Last weekend I was driving back home from visiting with my mom, she is known as "Nonna" to my kids which means Grandmother in Italian. I always stop at a my favorite roadside produce market and on this day I bought lots of fresh vegetables including some beautiful green zucchini. At first I thought of making a form of ratatouille but instead decided to stuff them like my moms use to do when I was a kid. I of course made some changes to be able to use some of the ingredients I had on hand. They in the end turned out great and helped keep my moms cooking memories alive.

Nonna's Stuffed Zucchini

4 Medium zucchini
2 Italian Sausage links or the same weight in bulk sausage
1 Egg
2 T Bread Crumbs or Panko
1 T Parsley, chopped
1 Corn, kernels removed
1 T Pine nuts (Optional)

1. Cut Zucchini in half length wise and hollow out the center with a Mellon baller, reserve pulp.
2. Put all the rest of the ingredients including the zucchini pulp into a electric mixer with paddle attachment, slowly mix till well blended but without becoming gummy.
3. Spoon the filling into the hallowed out cavity of the zucchini, Drizzle a little extra virgin olive oil over them.
4. At this point they can be cooked by themselves on a baking sheet or in a saute pan on a bed of fresh tomato sauce.
5. Cook at 375F for about 20 minutes or till the stuffing becomes golden brown.

Serve hot with the tomato sauce or at room temperature.

Fresh Cranberry Bean Salad

Beautiful Bean Pods

Shelled Beans

Tossed and Ready to Eat

On a recent day at my local Farmers Market these white and purple Cranberry Beans caught my eye and started my thought process of "What can I do with them?" A light Summer salad was my first choice and that's what I did. Cooking these beans were simple, shelled and simmered in salted water till tender; I was a little disappointed when the purple speckled beans turned a grayish color when cooked, but they still tasted great. 

Cranberry Bean & Bacon Salad

1 cup shelled cranberry beans
1 Handful washed and dried Arugula
2 Strips Smoked Bacon, cut in thin strips
1T Fine diced red onion
1 T Sherry wine vinegar
3 T Extra Virgin Olive oil
Salt and Pepper to taste

1. Simmer the beans in salted water till tender, drain and cool.
2. Cook the bacon till crisp, Blot on paper towels.
3. Whisk the vinegar, oil, onion, salt and pepper together.
4. Toss all ingredients together and arrange on a serving plate.

Yield= 2

Saturday, August 18, 2012

Concert Event Cooking in San Francisco

Whole Lamb with Moroccan Rub ready for the Smoker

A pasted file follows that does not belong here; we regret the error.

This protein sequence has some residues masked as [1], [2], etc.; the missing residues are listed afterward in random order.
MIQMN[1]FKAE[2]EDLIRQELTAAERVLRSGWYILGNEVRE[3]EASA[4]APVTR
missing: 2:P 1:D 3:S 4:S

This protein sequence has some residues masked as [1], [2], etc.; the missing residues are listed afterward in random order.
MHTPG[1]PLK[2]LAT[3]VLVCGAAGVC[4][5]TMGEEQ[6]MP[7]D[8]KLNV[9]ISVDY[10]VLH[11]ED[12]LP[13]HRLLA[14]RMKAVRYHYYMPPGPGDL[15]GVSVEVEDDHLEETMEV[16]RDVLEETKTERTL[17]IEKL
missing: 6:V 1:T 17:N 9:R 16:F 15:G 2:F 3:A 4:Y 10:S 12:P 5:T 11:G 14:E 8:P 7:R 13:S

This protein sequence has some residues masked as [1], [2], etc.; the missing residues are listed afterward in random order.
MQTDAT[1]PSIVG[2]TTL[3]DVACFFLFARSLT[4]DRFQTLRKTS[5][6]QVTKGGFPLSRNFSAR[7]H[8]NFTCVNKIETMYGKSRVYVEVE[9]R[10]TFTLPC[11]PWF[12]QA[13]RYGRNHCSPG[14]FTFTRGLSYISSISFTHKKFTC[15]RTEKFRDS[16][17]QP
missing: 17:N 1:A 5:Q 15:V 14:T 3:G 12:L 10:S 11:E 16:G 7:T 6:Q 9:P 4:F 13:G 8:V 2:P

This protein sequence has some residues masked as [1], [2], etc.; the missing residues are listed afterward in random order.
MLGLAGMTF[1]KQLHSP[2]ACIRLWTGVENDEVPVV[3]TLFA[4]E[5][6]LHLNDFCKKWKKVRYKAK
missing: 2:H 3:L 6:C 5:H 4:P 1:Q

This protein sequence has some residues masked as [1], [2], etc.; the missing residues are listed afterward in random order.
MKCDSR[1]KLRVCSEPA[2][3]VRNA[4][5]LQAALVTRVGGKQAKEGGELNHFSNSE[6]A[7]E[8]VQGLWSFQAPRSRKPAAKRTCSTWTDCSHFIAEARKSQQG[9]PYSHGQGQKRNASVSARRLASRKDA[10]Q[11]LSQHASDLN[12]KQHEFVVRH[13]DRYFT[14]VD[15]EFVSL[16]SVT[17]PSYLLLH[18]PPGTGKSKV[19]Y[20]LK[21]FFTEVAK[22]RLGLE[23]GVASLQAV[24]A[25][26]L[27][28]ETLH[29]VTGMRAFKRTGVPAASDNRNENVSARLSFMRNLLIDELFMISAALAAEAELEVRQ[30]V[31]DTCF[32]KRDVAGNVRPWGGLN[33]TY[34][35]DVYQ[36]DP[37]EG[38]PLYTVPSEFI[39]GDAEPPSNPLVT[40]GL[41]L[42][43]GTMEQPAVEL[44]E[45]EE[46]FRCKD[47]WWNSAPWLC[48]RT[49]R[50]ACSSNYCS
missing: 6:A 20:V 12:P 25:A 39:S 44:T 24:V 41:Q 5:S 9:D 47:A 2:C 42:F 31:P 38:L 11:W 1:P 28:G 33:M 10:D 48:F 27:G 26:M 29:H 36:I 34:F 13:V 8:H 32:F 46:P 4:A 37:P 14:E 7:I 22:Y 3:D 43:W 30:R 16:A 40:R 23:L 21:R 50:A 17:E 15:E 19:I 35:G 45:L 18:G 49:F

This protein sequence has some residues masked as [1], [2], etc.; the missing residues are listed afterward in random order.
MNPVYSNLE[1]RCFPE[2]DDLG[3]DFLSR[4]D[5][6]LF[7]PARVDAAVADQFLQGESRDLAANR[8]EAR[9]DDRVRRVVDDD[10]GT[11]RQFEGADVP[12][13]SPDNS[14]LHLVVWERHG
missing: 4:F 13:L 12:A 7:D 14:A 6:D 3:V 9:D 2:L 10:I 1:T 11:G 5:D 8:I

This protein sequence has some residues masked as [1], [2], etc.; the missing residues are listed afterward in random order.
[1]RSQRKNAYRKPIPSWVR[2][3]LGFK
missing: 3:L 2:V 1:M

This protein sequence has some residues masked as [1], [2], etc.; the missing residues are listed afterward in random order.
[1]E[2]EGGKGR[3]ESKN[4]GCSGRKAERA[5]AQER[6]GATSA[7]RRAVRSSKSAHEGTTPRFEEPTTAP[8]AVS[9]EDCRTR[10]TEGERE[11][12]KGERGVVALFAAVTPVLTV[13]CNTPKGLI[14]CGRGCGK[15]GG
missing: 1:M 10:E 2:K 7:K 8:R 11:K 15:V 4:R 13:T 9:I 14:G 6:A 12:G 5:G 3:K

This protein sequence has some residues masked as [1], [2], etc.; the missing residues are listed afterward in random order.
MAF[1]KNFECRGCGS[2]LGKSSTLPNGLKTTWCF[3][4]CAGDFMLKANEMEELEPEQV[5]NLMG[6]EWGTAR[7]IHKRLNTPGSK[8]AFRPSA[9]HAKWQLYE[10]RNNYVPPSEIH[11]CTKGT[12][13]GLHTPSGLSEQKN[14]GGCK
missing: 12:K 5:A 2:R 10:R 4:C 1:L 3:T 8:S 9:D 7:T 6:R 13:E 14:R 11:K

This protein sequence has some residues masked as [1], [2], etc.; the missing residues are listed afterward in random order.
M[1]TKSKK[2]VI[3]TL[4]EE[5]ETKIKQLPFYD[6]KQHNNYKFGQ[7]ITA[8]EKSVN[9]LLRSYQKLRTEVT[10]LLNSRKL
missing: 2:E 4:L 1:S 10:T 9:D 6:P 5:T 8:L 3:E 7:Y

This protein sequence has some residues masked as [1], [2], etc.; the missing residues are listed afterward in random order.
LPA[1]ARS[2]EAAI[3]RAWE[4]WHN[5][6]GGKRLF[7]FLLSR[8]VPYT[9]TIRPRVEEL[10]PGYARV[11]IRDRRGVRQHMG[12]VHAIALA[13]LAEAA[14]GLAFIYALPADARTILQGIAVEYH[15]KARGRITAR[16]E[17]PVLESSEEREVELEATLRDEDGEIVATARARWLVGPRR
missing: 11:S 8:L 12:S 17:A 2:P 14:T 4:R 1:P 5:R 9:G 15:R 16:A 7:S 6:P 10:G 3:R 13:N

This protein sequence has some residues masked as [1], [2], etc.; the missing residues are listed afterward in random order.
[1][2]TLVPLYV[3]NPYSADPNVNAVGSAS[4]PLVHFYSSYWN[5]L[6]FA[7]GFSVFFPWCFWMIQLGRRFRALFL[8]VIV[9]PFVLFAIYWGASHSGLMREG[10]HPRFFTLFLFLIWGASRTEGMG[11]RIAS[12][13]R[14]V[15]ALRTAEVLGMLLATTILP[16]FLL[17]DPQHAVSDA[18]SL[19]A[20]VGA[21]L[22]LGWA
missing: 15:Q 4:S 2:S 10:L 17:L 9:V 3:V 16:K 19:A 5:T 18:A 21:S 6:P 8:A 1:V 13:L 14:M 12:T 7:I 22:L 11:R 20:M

John Fink of The Whole Beast with his smoker

Chopping Cooked Lamb for Gyros
I helped out a fellow cooking buddy out on a recent weekend for San Francisco's Outside Lands Concert, this huge concert is a three-day festival with close to 60 thousand people a day and they all were very hungry too! My friend John Fink has a business "The Whole Beast" cooking whole fish and animals over live fire in his custom smoker trailer. He sources natural animals that were raised free of any growth hormones and are 100% organic. For this big job his theme was to use only lamb and he had lots of them, 27 to be exact. He chose to use Moroccan inspired spice rubs for the lamb then serve the cooked meat three ways in the form of Gyros, Mulligatawny soup and added to gravy poured over freshly made french fries that were cooked in rendered lamb fat. It was very popular with a continuous line of people all three days. In my many days of working in kitchens we always have a radio on, this day we had recording artists such as Jack White and Stevie Wonder playing live in the back ground; how cool is that?!

Monday, August 06, 2012

Golden Beet & Peach Salad

Summer Fruit Salad
I made a salad the other night using marinated golden beets and ripe Summer peaches. I harvested some greens from the garden to go along with them all tossed in a simple sherry vinaigrette. The fruit and vegetables gave just the perfect amount sweetness to balance the acid from the vinegar.

Summer Gazpacho, Part Two

Golden Tomato Gazpacho
Another day and another soup, this time using a golden heirloom tomato and a English cucumber. Wow really good and refreshing when served chilled on a hot day. The simple and few ingredients demand only the best to make this recipe stand out, perfect tomatoes are available now through the beginning of fall, so choose your favorite and blend with a touch of good quality vinegar such as a sherry or champagne, then a good healthy drizzle of extra virgin olive oil. I added cucumber in the blend and for the garnish along with diced red onion, avocado and fresh herbs. A cool idea would be to swirl two different colors of soup into each other for dramatic effect.